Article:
“It’s a challenge to change people perception of money.” -Stefan Molyneux
The Texas Bitcoin was held in Austin, Texas on March 5-6 with some notable guest speakers and Bitcoin ‘personalities’ as Andreas Antonopolous and Ravi Iyengar just to name a few.
Among these participants was Stefan Molyneux, the host of Freedomain Radio, who delivered a light-hearted yet poignant talk on the psychology behind money and it’s universal effect on society, government, and the way we think about money in general.
Bitcoin as a threat
Stefan started off by outlining the general problem with currencies. Since money is essentially the infrastructure of society, any attempts to change the monetary status quo is usually perceived as a direct threat by a lot of people.
When monetary systems collapse, services shut down, people can go hungry, lose their homes, and even die. Stefan cited such historic upheavals as the Khmer Rouge and the Russian revolution, which occurred as a direct result of changes to money.
“People hear that Bitcoin is messing with money and they view this as a terrifying scenario because they know how fragile the entire monetary ecosystem is that keeps them literally alive.”
Debt war chest
“The matrix is money,” says Stefan, “money keeps the rich rich and the poor poor.” He cites two of the biggest faults in the current fiat monetary system: inflation and debt. Debt, in particular, is what allows people to afford a lot of a lot of indulgences, the biggest of which is war.
Without the ability to create money out of debt to fund such resource-demanding exploits as war, there would be virtually no support nor incentive for any type of military conflict and aggression. He explains that the War on Drugs is another ‘black hole’ for money as the annual cost of this war is roughly US$41.3 billion according to a Harvard study, with US$25.7 billion spent by the states and over US$15.6 billion by the federal government.
“They [People] were gung-ho [when invade Iraq] because they weren’t going to see the bill,” explains Stefan. “We can afford a lot of immoral indulgences because people defer debt to the future generations.”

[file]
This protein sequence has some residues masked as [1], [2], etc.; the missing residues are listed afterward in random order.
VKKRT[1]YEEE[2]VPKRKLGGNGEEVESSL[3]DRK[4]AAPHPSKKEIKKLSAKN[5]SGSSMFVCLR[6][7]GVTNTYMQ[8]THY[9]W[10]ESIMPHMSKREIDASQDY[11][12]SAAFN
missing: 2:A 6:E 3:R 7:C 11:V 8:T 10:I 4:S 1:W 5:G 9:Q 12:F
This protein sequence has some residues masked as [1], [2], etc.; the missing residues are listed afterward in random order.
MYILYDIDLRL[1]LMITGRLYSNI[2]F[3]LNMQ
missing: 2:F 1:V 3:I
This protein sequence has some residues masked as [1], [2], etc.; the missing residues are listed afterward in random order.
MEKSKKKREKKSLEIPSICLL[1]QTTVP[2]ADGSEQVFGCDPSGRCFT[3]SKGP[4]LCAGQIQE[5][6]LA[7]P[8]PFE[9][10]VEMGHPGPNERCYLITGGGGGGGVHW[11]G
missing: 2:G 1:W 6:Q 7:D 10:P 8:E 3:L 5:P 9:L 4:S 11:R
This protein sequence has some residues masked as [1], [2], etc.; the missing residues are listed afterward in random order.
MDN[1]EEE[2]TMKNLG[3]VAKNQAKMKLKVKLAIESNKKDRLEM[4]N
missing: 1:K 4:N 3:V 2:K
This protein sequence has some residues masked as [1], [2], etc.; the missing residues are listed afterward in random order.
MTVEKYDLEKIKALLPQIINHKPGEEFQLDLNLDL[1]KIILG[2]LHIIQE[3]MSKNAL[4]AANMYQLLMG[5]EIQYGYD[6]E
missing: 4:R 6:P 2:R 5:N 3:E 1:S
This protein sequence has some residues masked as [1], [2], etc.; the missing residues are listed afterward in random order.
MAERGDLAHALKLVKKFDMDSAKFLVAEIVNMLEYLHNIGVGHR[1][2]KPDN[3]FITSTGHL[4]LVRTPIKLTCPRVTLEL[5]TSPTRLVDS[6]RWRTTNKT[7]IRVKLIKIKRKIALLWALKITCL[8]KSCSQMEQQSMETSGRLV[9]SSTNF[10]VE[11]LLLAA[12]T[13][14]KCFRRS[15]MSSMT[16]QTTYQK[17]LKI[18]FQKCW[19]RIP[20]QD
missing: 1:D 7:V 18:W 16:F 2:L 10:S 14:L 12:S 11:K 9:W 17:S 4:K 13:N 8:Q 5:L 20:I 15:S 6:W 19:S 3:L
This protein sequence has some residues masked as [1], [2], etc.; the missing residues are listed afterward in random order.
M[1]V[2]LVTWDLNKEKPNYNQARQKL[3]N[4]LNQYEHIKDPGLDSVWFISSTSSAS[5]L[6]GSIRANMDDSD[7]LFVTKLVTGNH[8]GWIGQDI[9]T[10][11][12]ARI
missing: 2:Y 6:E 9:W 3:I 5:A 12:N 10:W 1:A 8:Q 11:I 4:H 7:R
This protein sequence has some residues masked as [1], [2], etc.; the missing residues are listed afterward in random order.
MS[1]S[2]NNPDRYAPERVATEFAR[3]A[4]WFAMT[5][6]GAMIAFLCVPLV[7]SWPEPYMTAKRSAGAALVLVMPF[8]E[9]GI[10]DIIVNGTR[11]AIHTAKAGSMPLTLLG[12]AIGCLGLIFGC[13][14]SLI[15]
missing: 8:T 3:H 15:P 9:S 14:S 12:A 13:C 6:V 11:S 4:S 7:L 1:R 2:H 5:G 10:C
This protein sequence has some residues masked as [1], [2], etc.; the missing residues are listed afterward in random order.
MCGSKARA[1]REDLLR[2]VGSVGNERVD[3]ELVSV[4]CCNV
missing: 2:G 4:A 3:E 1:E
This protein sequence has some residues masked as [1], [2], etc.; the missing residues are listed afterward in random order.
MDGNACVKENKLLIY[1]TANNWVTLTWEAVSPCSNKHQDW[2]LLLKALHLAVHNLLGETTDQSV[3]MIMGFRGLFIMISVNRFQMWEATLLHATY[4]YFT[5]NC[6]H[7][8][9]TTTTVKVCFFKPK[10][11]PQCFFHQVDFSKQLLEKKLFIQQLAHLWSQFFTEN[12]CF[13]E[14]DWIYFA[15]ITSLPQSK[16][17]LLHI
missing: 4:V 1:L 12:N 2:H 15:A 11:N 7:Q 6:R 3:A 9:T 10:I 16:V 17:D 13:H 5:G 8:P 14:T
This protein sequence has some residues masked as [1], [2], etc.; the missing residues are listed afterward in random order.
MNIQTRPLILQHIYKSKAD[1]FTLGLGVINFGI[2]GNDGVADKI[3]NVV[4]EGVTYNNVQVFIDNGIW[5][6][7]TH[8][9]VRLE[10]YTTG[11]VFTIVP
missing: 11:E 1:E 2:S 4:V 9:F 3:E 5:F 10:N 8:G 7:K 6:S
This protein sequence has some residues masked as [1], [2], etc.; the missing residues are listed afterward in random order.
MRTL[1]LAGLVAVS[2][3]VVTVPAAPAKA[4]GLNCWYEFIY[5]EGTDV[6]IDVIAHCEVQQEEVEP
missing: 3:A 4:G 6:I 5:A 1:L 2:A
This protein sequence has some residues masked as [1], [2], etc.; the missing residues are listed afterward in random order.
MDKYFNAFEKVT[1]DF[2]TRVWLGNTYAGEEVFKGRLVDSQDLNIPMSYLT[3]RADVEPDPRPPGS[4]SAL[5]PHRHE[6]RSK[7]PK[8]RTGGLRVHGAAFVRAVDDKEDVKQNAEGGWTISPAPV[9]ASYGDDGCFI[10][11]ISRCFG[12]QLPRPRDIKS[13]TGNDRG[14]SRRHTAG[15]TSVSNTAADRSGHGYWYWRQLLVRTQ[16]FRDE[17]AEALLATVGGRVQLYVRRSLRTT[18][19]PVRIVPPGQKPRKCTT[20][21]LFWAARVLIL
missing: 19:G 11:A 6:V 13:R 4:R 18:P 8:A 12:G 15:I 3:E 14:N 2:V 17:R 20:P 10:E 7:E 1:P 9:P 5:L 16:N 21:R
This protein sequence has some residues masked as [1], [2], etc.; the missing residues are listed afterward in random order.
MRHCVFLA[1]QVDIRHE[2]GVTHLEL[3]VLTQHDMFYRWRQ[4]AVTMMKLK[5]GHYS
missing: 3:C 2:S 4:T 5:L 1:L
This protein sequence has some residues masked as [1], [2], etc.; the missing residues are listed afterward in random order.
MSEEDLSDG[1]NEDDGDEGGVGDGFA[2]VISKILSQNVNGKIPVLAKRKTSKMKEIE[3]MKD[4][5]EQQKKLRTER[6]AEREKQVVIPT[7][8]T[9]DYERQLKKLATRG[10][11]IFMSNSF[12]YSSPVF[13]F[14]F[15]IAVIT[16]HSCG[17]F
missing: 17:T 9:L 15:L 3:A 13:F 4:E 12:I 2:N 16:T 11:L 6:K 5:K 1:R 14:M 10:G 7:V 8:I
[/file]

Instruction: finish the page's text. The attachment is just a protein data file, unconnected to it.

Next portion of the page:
Old habits die hard
Bitcoin challenges wealthy people’s sense of entitlement because it levels the playing field - it doesn’t favor any one side in politics or otherwise as it is a protocol. Stefan states that Bitcoin has the potential to “release the entrepreneurial energies” of people with less money.
More importantly, it gives the lay person access to markets that they can not access currently. For example, one would have to shell out about US$3 million dollars for an IPO whereas Bitcoin can reduce that to nothing.
People associate money with statism, the Federal Reserve, paper money, and the government. Bitcoin challenges those perception since it is, as Stefan beautifully puts it, “a neutral arbiter for the exchange of disparate values.” Hence, the exchange of goods and value is driven by principles rather than by a drive to hedge against the the loss of value of money i.e. inflation.
Therefore, a lot of spending comes as a result from people’s fear that their money is expected to lose value over time, which stimulates people to invest it into real estate, stocks, etc.
“It’s painful how much of life we have to devote to protect ourselves from the Invisible thieves of the federal reserve,” says Stefan.
In a response to a question from the audience regarding the potential takeover of Bitcoin technology by the current establishment, Stefan pointed out that it is a valid point of concern. Without a doubt, predatory capitalism won’t sit by the wayside as the increasingly lucrative opportunities offered by cryptocurrencies such as Bitcoin gain popularity.
These so-called vulture-capitalists will attempt to hedge their bets by appealing to state regulatory agencies to socialize the costs while privatizing profits, masking it as a preventative measure against another Mt. Gox type crash.
Stefan sees this as an inevitable battle that will play out in the near future as crypto-currency enters the consciousness of the masses.